As this strange summer of a strange year comes to an end, I am reminded of ordinary realities and experiences that now appear in a new light. At our college, classes started back up, and I cannot recall a happier sense of new beginning, partly because this, too, has been defamiliarized.
On Sunday of this week, Wyoming Catholic College held its Convocation Mass and Matriculation Ceremony in an unusual venue, the horse barn near Sinks Canyon that our students use for their indoor horsemanship training. It is a huge space that allowed us to spread out in keeping with our COVID-19 protocols. During Mass and Matriculation, those on the platform were back-lit by a splendid view of the foothills climbing into the Wind River Mountains; a herd of black cattle grazed in the near distance.
During my brief remarks that afternoon, I said that this year “the usual becomes the exceptional, the familiar becomes the unfamiliar. Old things can be seen in a new light, stripped of their clichés and appreciated again for what they are and what they mean.” I was talking about things that we have taken for granted and ceased to notice. In these strange times, many ordinary things have been “defamiliarized,” to use a term introduced by Russian formalist critics a century ago to explain the effect of poetry. Experiences and perceptions that have become habitual now suddenly become new again.
In Lander, we can see the mountains from downtown—so much so that we tend to forget what a wonderful privilege it is to be here. On Sunday, when those of us at Wyoming Catholic saw that beautiful, soaring landscape freshly framed by the great rolled-back gates of the barn where the Holy Sacrifice of the Mass was taking place, we spoke of it afterwards with wonder. All day, new perceptions kept coming because of the defamiliarized circumstances. At the end of the Matriculation Ceremony, as the full heat of the day was pressing upon us, the assembled student body and faculty sang our Alma Mater, which we do several times a year. Something caught my attention, and I happened to glance behind me out through the open gates. Two horses were at the nearby fence, jostling against each other. They were trying to get a better angle to hear this music pouring out of the riding arena, and I laughed out loud because it somehow captured in one scene the whole wonder of the day.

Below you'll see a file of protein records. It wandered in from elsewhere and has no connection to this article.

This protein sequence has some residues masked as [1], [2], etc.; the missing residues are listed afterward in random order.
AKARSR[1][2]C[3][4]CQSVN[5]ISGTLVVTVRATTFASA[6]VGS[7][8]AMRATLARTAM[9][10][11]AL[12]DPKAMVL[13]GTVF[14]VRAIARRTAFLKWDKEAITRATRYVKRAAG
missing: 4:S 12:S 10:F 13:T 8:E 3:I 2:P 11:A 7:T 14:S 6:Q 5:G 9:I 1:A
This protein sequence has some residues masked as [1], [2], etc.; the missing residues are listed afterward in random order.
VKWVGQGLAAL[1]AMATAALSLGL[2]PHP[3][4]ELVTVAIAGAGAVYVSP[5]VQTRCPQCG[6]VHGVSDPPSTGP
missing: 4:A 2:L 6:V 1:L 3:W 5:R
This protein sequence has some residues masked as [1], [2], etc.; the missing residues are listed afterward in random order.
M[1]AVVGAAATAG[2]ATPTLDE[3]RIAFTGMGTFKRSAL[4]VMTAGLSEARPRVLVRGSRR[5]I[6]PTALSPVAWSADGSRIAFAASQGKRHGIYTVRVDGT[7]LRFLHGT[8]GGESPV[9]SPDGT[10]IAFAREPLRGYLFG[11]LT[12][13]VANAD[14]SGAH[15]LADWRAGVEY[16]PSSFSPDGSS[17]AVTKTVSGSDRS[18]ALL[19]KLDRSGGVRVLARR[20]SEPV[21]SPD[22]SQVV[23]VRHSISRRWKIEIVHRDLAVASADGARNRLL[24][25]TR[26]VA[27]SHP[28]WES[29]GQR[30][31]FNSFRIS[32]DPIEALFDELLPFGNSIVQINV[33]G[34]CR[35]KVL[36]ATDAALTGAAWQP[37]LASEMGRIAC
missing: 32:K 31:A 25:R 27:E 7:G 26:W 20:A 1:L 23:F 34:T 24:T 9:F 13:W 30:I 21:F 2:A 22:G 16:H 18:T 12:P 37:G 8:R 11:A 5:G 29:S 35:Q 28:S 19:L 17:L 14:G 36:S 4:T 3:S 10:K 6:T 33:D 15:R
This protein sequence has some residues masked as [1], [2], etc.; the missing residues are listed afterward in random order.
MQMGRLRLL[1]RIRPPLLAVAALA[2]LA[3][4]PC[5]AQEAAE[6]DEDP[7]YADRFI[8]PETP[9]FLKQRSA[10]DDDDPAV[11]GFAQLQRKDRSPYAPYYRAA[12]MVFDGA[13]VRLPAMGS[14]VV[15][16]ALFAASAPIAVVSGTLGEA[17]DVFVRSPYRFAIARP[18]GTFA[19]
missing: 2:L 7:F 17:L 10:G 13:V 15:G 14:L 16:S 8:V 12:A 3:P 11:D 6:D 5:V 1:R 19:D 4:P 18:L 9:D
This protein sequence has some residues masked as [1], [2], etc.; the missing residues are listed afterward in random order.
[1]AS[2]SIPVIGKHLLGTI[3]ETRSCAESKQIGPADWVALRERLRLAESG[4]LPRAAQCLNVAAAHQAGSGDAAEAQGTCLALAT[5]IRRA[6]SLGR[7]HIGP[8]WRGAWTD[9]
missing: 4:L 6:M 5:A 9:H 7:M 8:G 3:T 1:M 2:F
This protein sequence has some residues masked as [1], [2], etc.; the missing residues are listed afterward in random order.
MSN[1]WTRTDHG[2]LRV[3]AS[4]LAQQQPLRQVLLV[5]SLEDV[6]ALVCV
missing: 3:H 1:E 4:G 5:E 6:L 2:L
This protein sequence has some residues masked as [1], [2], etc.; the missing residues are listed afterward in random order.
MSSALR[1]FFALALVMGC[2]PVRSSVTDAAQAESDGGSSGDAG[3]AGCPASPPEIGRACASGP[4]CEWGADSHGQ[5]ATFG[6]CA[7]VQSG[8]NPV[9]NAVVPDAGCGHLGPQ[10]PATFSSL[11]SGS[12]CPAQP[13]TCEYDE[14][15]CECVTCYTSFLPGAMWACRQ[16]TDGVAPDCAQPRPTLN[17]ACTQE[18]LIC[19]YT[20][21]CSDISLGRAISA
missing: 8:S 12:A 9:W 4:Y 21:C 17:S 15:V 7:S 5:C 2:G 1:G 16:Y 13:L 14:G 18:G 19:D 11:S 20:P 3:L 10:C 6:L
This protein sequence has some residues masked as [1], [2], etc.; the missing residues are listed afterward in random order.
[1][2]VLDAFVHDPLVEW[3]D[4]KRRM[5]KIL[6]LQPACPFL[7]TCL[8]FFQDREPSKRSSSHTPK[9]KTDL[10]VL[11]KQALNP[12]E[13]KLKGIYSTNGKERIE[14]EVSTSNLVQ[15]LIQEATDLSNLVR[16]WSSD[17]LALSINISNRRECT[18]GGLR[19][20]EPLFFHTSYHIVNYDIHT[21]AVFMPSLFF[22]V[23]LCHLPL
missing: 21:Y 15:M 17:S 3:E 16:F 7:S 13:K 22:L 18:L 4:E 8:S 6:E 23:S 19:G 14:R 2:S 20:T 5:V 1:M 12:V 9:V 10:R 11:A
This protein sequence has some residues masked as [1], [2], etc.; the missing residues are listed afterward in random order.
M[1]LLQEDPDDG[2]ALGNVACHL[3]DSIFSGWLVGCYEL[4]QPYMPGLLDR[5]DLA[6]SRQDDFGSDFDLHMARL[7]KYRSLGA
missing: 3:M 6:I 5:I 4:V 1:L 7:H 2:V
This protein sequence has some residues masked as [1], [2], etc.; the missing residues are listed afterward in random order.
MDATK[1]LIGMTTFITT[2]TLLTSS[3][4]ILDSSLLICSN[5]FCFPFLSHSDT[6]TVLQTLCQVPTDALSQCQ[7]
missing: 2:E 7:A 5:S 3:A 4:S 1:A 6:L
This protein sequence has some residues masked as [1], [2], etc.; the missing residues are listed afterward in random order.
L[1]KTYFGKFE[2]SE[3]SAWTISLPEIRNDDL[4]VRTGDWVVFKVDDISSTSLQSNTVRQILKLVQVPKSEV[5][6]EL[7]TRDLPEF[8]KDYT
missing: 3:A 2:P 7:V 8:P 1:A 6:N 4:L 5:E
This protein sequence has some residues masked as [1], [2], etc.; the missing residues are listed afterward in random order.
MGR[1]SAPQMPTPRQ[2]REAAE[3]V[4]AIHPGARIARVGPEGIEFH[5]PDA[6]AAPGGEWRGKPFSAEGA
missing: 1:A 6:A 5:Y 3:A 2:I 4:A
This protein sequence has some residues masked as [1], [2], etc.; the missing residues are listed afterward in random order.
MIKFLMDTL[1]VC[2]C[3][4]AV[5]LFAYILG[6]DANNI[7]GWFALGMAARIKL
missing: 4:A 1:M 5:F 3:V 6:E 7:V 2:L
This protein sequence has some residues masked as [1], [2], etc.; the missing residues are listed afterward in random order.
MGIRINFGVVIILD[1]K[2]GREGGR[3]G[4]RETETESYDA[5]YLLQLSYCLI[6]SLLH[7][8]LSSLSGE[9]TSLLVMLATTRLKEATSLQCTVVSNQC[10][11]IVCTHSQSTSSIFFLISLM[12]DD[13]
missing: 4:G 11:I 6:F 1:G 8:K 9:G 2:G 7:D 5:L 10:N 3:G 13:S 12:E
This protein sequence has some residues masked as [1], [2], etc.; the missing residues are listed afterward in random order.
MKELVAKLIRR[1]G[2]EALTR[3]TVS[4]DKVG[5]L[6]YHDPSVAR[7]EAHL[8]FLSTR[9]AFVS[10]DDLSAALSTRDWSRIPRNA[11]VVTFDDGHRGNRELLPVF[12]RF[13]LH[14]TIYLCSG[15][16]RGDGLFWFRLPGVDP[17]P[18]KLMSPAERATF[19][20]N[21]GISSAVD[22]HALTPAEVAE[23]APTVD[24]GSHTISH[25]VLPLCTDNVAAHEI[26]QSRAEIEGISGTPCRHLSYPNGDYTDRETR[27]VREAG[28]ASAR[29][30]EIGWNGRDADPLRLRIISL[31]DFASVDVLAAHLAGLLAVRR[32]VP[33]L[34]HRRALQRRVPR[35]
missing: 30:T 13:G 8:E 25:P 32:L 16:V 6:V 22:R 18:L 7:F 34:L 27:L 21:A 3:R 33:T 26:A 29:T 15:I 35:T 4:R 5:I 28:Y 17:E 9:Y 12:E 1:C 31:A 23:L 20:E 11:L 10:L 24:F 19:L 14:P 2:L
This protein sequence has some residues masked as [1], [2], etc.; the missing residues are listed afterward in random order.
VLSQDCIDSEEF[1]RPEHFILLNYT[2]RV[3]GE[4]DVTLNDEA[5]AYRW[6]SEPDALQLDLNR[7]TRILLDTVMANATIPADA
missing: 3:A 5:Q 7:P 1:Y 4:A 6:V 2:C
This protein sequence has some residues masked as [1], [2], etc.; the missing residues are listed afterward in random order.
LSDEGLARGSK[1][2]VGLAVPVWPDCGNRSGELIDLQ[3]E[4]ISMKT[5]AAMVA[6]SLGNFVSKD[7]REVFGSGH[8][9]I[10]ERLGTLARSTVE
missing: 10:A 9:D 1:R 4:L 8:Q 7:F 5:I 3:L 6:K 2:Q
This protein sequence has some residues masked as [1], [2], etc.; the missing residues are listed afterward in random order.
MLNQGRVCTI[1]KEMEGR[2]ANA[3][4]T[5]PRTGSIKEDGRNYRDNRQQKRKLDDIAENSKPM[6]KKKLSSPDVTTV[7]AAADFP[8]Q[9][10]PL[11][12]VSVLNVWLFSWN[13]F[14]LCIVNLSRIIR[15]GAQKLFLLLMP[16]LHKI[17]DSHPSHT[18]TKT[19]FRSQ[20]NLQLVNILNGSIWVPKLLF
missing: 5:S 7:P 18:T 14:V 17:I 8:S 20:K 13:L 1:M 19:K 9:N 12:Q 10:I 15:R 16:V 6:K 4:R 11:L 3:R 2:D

Monday of this week was given over to more mundane matters, including orientation sessions with each of the four classes. The freshman orientation took the most time because there were many new things to cover, but in each of the sessions, our Executive Vice President Jon Tonkowich had the duty to go over the COVID protocols for the college. Obviously, we need to have these in place, but obviously, too, we eagerly await the days when we do not have to look at our joyful students laughing on the sidewalks, talking about their classes or their plans, and worry whether townspeople are seeing them as dangers. We want to exercise all due caution, as we emphasized repeatedly on Monday; we want to be good citizens of Lander; but we also want, as much as possible, the full in-person experience of education. Classes started back up on Tuesday, and I cannot recall a happier sense of new beginning, partly because this, too, has been defamiliarized.
As this strange summer of a strange year comes to an end, I am reminded of other simple realities that now appear in a new light. These have more to do with America itself than with Wyoming Catholic College per se—for example, good summer fruits and vegetables. Every summer, a man drives up from Colorado to Lander a couple of days a week with his truck full of Palisades peaches, ripe tomatoes, fresh green beans, and ears of corn still in the husks. I grew up in middle Georgia, and I have a high standard for peaches and tomatoes, not to mention Southern-style green beans. The best corn on the cob our family has ever had before was in our New England years, but one night this past week, North and South were perfectly reconciled at supper in Wyoming. We had grilled pork chops, perfect corn on the cob, green beans made with bacon, and great red slices of tomato rich in flavor and texture, completely unlike the bland grocery-store things that sully the name of Solanum lycopersicum. And those near-perfect peaches—well, there were a few moments at our family table of high and simple happiness.
Occasions like these let us feel a spontaneous gratitude, not just for a good meal (or a great jump shot like the one that Jason Gay celebrated this week in the Wall Street Journal), but for everything that makes us human and free. They remind us of what we have taken too much for granted and might almost forget: the privilege of this good life under God in a nation like no other.
Republished with gracious permission from Wyoming Catholic College’s weekly newsletter.
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The featured image is courtesy of Pixabay and has been brightened for clarity.